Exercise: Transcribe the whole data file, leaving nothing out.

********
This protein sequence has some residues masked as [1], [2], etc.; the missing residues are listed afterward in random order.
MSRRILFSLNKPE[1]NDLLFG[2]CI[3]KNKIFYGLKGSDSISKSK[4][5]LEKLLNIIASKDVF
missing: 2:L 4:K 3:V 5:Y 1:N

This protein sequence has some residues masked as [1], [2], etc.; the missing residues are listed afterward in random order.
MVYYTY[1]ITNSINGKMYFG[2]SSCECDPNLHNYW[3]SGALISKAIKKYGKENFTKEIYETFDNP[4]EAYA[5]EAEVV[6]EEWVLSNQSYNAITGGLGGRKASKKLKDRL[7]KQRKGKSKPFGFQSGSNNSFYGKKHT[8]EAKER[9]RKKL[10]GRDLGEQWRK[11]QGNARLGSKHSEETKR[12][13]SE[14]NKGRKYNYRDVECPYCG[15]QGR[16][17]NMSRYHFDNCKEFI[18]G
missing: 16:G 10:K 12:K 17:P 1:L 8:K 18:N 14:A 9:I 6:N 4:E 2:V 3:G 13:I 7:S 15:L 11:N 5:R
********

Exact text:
This protein sequence has some residues masked as [1], [2], etc.; the missing residues are listed afterward in random order.
MSRRILFSLNKPE[1]NDLLFG[2]CI[3]KNKIFYGLKGSDSISKSK[4][5]LEKLLNIIASKDVF
missing: 2:L 4:K 3:V 5:Y 1:N

This protein sequence has some residues masked as [1], [2], etc.; the missing residues are listed afterward in random order.
MVYYTY[1]ITNSINGKMYFG[2]SSCECDPNLHNYW[3]SGALISKAIKKYGKENFTKEIYETFDNP[4]EAYA[5]EAEVV[6]EEWVLSNQSYNAITGGLGGRKASKKLKDRL[7]KQRKGKSKPFGFQSGSNNSFYGKKHT[8]EAKER[9]RKKL[10]GRDLGEQWRK[11]QGNARLGSKHSEETKR[12][13]SE[14]NKGRKYNYRDVECPYCG[15]QGR[16][17]NMSRYHFDNCKEFI[18]G
missing: 16:G 10:K 12:K 17:P 1:L 8:K 18:N 14:A 9:I 6:N 4:E 2:V 3:G 13:I 7:S 15:L 11:N 5:R